Enright was a child protogee in his hometown of Athlone and was quickly signed by the Dublin club Shelbourne in 1908 when only eighteen. The prophets were certainly correct about his potential and just one year later he had twice represented the Irish League in the which prompted the Westmeath Independant to enthuise “Another international footballer from Athlone has come to light in the person of young Enright, who during the past season played so brilliantly for Shelbourne,” adding, “Great things are expected.” The Irish League was not up to the standards of The English or Scottish Leagues. This fact is borne out by the results of the two fixtures. The first on 9th October 1909, against the Football League at Boundary Park, Oldham saw the Irish contain their opponents to just a two goal lead at half time, before the floodgates opened in the second half and the final score was 8-1. A fortnight later, the Irish League side travelled to Firhill Park, the home of Partick Thistle, and held the Scottish League goalless in the first half and the final score of 0-2 was an excellent result, for the underdogs. In the 1908-09 season the young Enright had scored three goals for Shelbourne to finish joint leading goalscorer as the club finished third of seven in the League. 1909-10 saw them slip to equal sixth and it came as no surprise when Leeds City, under their new Manager Frank Scott-Walford, took their three best players in May 1910, as Mick Foley and George Cunningham and Enright were all recruited before the start of the 1910-11 season. He went on to become one of two Leeds City players, with Joe Moran, to appear against Scotland on 16th March 1912 and in a 1-4 defeat at Windsor Park, Belfast on 16th March 1912 thereby became the first Leeds players to be capped by Ireland. Unsurprisingly he had made a scoring debut for Leeds City against Blackpool on 3rd September 1910, scoring the opening goal in a 2-1 defeat at Elland Road, in which many new Irish prospects were on view for their first Leeds City game. As well as his two former Shelbourne compatriots, there was Alex Creighton of Distillery at left back, Right-Half John Harkins from Scotland and Billy Gillespie, from Derry, who later developed into the best of the debutants. Flaneur reported in the Leeds Mercury: “Only Enright of the new men really did the Ould Country any real credit, and he and Croot were easily the best of the line”. Wanderer’s report in the Mercury of the 3-2 defeat at Leeds Road, by Huddersfield Town on 24th September 1912 was typical of the reviews the Irishman received all season long: “Little Enright, as one so frequently hears him called, was perhaps as good as any of the forwards. Plucky, energetic and tricky, he was always a source of danger.” He soon established himself, not only as a regular in the Leeds team but also as a regular goal-scorer with ten in his first season and twelve in his second season and on both occasions he finished runner-up to the ace striker Billy McLeod in the Leeds goal-scoring charts. His third season with Leeds saw him on the decline, finding the net just once in his six appearasnces. He had remained out of favour and had not started a game in the 1913-14 season. So it came as no surprise when he left Leeds in October 1913 to join Non-League Newport County for £50. He seemed to be unable to remain a prolific scorer while he was Somerton Park and scored five in the Southern League, one in the F.A. Cup and three in the Welsh Cup. In April, County's star signing, Joe Enright, made the headlines for all the wrong reasons. He was summoned for being drunk and disorderly in Skinner Street and pleaded to not being drunk, but being 'disorderly under protection', for which he was 'very sorry'. The incident at 11.35pm on a Sunday night had seen the small and slight Enright, who was hardly built for it, in a fight with another who had called him an 'opprobrious name'. Despite the police officer saying he was 'crying drunk', he claimed he had only partaken of two small bottles of stout. The judge was unconvinced and fined him 10s 6d or to serve fourteen days. He was then literally sent to Coventry, signing for them at the end of the season and freeing up some cash, as he was the first player on the maximim £4 wage. Newport had a good run towards the end of the season losing only two games of the final tweve fixtures. Newport were quite happy to let Enright depart soon after and he moved to Southern League Second Division, Coventry City in the 1914 close season, reuniting him with his former Leeds City manager, Frank Scott-Walford, who had been appointed manager of his new club, where he scored nine goals in twenty-two appearances before the onset of the First World War forced the abandonment of peacetime football at the end of the season. He no doubt found pleasure in scoring four times in City’s 10-1 drubbing of his former club Newport County at Highfield Road on 28th November of that year. He scored seven goals in twenty-one League appearances and one goal in one F.A. Cup tie while at Highfield Road. During the War Enright served with the Army in the Royal Army Ordinance Corp until 1919, playing Army football and also regularly guesting with his hometown club, Athlone Town, and continued to play for them after the War’s end until his retirement.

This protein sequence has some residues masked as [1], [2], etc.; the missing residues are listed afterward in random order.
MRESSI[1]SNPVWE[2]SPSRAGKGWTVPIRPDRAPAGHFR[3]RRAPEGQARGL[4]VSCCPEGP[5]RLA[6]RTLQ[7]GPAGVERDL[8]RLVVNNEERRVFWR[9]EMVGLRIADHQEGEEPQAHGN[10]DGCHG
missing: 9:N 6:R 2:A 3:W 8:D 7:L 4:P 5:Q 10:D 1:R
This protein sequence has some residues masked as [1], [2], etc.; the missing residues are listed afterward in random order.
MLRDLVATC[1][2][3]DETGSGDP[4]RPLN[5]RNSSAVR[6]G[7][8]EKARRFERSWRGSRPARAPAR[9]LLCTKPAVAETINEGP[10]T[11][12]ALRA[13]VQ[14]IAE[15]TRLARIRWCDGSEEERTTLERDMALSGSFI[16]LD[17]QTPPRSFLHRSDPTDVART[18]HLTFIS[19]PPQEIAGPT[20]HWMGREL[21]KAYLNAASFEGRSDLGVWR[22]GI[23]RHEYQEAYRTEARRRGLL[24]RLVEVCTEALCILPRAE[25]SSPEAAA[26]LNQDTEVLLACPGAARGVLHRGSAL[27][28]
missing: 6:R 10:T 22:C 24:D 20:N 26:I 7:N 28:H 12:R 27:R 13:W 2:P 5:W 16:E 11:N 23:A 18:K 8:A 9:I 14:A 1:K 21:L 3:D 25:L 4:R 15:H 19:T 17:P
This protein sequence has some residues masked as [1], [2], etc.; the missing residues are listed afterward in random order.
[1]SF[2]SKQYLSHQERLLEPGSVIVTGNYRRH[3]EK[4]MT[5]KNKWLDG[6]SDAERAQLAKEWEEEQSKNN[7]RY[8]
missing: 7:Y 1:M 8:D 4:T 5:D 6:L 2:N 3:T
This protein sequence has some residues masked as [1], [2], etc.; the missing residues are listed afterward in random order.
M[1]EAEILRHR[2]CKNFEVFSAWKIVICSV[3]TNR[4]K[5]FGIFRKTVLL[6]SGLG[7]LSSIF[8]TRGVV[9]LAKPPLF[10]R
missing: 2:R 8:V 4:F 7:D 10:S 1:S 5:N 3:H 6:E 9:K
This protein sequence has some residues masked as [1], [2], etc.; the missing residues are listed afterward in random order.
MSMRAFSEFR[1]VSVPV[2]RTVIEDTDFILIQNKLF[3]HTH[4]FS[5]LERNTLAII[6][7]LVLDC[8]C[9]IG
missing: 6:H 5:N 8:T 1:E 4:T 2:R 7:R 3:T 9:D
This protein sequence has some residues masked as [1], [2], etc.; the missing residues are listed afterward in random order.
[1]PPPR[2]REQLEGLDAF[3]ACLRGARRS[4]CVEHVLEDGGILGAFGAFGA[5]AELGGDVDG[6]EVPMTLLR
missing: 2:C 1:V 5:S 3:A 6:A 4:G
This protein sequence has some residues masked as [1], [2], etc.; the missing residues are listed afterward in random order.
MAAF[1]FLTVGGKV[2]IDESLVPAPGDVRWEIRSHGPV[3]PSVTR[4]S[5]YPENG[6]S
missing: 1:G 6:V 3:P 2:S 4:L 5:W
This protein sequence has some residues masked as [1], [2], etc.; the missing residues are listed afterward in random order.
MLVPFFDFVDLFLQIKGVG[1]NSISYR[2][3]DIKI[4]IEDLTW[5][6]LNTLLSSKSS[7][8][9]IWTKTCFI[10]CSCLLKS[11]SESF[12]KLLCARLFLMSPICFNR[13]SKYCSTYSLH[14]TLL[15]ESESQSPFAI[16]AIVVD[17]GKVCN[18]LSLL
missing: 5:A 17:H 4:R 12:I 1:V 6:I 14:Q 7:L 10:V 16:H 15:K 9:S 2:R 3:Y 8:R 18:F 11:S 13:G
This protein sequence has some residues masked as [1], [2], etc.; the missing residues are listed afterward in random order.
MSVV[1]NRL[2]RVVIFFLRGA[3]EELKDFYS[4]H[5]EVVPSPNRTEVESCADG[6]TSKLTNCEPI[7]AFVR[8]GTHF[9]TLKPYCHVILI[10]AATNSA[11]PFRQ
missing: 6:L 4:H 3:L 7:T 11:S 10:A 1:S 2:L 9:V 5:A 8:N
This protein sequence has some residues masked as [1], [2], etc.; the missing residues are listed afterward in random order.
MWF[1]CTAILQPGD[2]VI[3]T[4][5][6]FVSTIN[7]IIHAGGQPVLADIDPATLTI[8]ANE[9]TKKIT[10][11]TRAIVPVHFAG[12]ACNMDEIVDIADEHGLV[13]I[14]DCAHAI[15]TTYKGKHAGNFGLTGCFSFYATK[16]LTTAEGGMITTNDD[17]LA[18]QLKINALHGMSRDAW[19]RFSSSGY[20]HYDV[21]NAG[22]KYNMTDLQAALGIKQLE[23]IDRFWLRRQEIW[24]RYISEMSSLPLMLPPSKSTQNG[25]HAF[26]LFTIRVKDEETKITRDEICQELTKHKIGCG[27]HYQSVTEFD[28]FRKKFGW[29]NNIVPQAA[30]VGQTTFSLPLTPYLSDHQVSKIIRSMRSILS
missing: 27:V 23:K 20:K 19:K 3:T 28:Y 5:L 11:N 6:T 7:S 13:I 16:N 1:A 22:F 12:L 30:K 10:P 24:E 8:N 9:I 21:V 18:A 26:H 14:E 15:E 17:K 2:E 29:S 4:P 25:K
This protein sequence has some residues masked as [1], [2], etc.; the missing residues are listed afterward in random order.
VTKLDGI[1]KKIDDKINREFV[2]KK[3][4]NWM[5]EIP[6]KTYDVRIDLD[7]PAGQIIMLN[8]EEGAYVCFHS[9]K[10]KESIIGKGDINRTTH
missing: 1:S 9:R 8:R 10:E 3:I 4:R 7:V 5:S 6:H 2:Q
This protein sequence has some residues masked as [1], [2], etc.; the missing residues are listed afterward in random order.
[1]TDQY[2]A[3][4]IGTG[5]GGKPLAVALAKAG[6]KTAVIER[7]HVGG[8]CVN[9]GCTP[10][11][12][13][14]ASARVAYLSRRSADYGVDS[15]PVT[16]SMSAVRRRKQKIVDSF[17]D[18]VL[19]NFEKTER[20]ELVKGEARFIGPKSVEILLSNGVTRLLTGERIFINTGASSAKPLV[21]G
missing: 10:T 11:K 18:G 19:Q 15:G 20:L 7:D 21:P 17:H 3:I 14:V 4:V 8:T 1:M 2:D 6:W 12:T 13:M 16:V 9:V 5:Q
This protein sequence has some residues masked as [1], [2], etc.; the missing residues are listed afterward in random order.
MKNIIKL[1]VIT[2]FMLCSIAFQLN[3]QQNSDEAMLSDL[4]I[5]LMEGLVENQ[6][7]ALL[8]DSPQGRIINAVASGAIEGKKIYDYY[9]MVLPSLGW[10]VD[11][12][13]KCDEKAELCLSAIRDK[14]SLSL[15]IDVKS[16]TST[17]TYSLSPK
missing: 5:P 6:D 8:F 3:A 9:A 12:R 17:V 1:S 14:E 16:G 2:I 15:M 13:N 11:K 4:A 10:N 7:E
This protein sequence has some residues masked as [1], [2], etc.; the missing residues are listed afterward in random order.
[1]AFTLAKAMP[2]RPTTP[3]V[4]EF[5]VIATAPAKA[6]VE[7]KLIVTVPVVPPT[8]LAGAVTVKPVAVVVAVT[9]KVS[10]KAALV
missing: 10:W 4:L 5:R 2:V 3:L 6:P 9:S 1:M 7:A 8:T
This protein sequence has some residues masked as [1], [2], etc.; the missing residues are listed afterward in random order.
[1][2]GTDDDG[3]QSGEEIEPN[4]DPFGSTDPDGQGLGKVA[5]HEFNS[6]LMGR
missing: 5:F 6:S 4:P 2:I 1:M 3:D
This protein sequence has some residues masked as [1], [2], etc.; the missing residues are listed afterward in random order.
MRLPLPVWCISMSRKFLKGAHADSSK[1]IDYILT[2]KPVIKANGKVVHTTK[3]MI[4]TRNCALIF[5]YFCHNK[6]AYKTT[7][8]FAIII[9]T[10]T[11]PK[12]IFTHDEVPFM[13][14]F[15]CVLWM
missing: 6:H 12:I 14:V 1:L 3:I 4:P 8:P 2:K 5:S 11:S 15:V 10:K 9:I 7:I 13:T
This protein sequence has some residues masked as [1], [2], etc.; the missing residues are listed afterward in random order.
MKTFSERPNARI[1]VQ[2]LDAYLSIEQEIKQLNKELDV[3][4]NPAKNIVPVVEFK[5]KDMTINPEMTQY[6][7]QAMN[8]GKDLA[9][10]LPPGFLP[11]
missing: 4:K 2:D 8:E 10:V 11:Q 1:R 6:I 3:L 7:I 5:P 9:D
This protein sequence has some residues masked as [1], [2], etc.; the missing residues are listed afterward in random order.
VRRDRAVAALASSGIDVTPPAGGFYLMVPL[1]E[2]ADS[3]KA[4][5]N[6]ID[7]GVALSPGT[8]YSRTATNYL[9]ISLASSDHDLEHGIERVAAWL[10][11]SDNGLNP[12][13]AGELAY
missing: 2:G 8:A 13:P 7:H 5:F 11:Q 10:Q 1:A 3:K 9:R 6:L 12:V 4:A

League 7723
F.A. Cup 30